Tennis’s ultimate Grand Slam kicks off on Monday – who’s your money on?

By Katie Garner

The recent wet and windy weather can only symbolise one thing –the oldest and most prestigious tennis tournament in the world is beginning on Monday, with superstars such as Novak Djokovic and Rafa Nadal leaving the suntan lotion at home to head to unpredictable London, for an intense two weeks of smash happy tennis.

Wimbledon is incredibly alluring for many tennis players, and I feel that this is because of its pure uniqueness, compared to the other four Grand Slam tournaments (the Australian Open, French Open and the US Open).  For starters, it is the only one that is named after an exact location, instead of the home country followed by ‘Open’. Wimbledon is played at the The All England Club, which first hosted the championships in 1877, and was first founded in 1868 – now there’s some history for you.  Wimbledon is also the only major tournament that is still played on classic grass – the others are all played on the hard surface of clay. Clay creates a very different playing experience, with the shots travelling slower, yet bouncing further than on the speedy surface of natural green. Granted, grass is less hardwearing, with the final often played on yellowing and soon to be retired balding grass along the baseline, but one essential skill of a champion is the ability to adapt, therefore the grass courts provide an interesting test for this.

Wimbledon is also the only major to have a strict dress code for the players, insisting that they wear all white. I don’t know why but I often prefer the simple white ensembles to the garish neons that often litter the other Grand Slams. Clear, clean and crisp the all-white dress code has an air of professionalism and respect which is so very typically British. The women’s always provide more of a fashion debate, and I personally always find it fascinating what some women opt to play in. Large hooped earrings? Seriously? Tucking the ball in your knickers? Wouldn’t that get on your nerves?  On the other hand, I do also get outfit envy. I love some of the skirts and dresses that the female players wear, wishing that maybe it wouldn’t look so odd if I turned up in tennis whites for club night! Perhaps one year, I’ll actually get the confidence to buy one, although I may look slightly bizarre pairing it with my fantastically loud purple trainers!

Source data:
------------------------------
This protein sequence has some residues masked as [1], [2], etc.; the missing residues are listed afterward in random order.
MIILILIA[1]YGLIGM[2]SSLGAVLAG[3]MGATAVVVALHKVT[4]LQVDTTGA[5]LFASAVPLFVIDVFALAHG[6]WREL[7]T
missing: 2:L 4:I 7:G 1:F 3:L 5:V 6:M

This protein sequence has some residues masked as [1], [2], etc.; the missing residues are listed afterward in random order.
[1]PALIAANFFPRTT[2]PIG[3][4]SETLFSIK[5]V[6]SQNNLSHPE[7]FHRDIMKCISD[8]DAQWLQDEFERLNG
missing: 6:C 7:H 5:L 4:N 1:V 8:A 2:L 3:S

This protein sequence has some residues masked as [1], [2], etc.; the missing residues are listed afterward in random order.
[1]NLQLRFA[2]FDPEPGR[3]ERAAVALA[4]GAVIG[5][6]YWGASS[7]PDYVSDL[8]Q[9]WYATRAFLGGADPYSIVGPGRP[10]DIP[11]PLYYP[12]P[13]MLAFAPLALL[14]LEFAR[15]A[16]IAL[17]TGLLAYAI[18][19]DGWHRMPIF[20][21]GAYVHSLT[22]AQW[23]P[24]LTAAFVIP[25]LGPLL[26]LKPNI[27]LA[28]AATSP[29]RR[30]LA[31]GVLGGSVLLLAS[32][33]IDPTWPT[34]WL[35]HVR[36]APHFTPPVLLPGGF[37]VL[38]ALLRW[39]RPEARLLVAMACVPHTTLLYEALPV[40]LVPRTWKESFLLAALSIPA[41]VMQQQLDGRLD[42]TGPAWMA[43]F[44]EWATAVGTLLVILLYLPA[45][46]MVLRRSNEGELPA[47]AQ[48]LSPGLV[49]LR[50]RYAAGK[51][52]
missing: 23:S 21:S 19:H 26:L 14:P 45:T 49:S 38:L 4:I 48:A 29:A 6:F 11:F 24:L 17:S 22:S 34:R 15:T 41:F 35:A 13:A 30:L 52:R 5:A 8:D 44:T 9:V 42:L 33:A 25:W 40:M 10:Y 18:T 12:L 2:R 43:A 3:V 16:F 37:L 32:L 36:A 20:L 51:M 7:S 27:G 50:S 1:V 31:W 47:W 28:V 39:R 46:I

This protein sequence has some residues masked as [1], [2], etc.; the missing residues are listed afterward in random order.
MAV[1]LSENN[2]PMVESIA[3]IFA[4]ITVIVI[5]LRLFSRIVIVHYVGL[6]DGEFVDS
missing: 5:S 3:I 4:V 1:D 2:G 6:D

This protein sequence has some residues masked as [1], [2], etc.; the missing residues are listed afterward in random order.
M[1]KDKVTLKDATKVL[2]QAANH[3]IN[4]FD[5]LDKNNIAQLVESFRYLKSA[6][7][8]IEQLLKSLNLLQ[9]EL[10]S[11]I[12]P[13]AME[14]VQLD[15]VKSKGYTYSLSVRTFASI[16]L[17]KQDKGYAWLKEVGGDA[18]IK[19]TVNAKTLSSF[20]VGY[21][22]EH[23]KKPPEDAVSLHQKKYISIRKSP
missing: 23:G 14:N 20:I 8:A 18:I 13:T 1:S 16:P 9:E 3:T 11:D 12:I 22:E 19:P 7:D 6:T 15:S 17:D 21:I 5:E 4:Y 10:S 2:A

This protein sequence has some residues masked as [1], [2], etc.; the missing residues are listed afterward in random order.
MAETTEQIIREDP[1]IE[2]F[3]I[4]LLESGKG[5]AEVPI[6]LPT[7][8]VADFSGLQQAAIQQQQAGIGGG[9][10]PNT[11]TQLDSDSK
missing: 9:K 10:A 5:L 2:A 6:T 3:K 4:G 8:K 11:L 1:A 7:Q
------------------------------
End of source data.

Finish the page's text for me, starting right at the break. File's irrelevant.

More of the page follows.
Unfortunately, another thing that makes Wimbledon stand out is the weather, or namely, the lack of decent weather. Being still a predominantly outdoor tournament (despite the retractable roof over centre court), rain only means one thing – delays and lack of play. Very bad luck if you only have tickets for that one day. I fully admire the dedication of those people who refuse to move from their seats for fear of missing a single moment, instead huddling under rain coats and umbrellas in true English solidarity. In most countries in this hemisphere, June and July are apparently summer…

The All England Club won’t be packing away the strawberries straight after the awards ceremony this year, as it is also the venue for the Olympic Games , hosting the tennis. Hopefully this will mean more opportunities to catch the games, whether sitting court side, or watching on the massive screens from Henman Hill or Murray Mount. Let’s be honest, how many other venues have a site dedicated to their players? Shows either our dedication or desperation. You pick!

As with most racket sports, the singles and the doubles provide very different kettles of fish, and although the intense speed and numerous volleys of doubles has been gaining increasing interest, let’s be honest, all the big names will appear in the singles . Djokovic will be defending his title this year, will Nadal and Federer hot on his heels, among other rising players. Petra Kvitova will be battling off the opposition to defend the ladies title. Undoubtedly, British fans will be keeping their fingers crossed for Scottish hopeful Andy Murray, although personally, I can’t quite warm to the bloke. I understand the use of aggression to get you pumped up but sometimes he boarders on rude and I just don’t like it.

My mum is an avid Wimbledon watcher, and likewise, I have spent many a tournament glued to the TV, watching whatever games are on.  Granted, it took me a few years to master the scoring system and understand that deuce was not spelt juice although it sounded very much like it, but I have always enjoyed the sport. I will also confess to secretly wanting to be a ball girl for most of my childhood – I mean, how awesome would that be!

Let me know who your favourite players are, and who you reckon will go all the way! Have any of you ever been to Wimbledon? Share your experiences!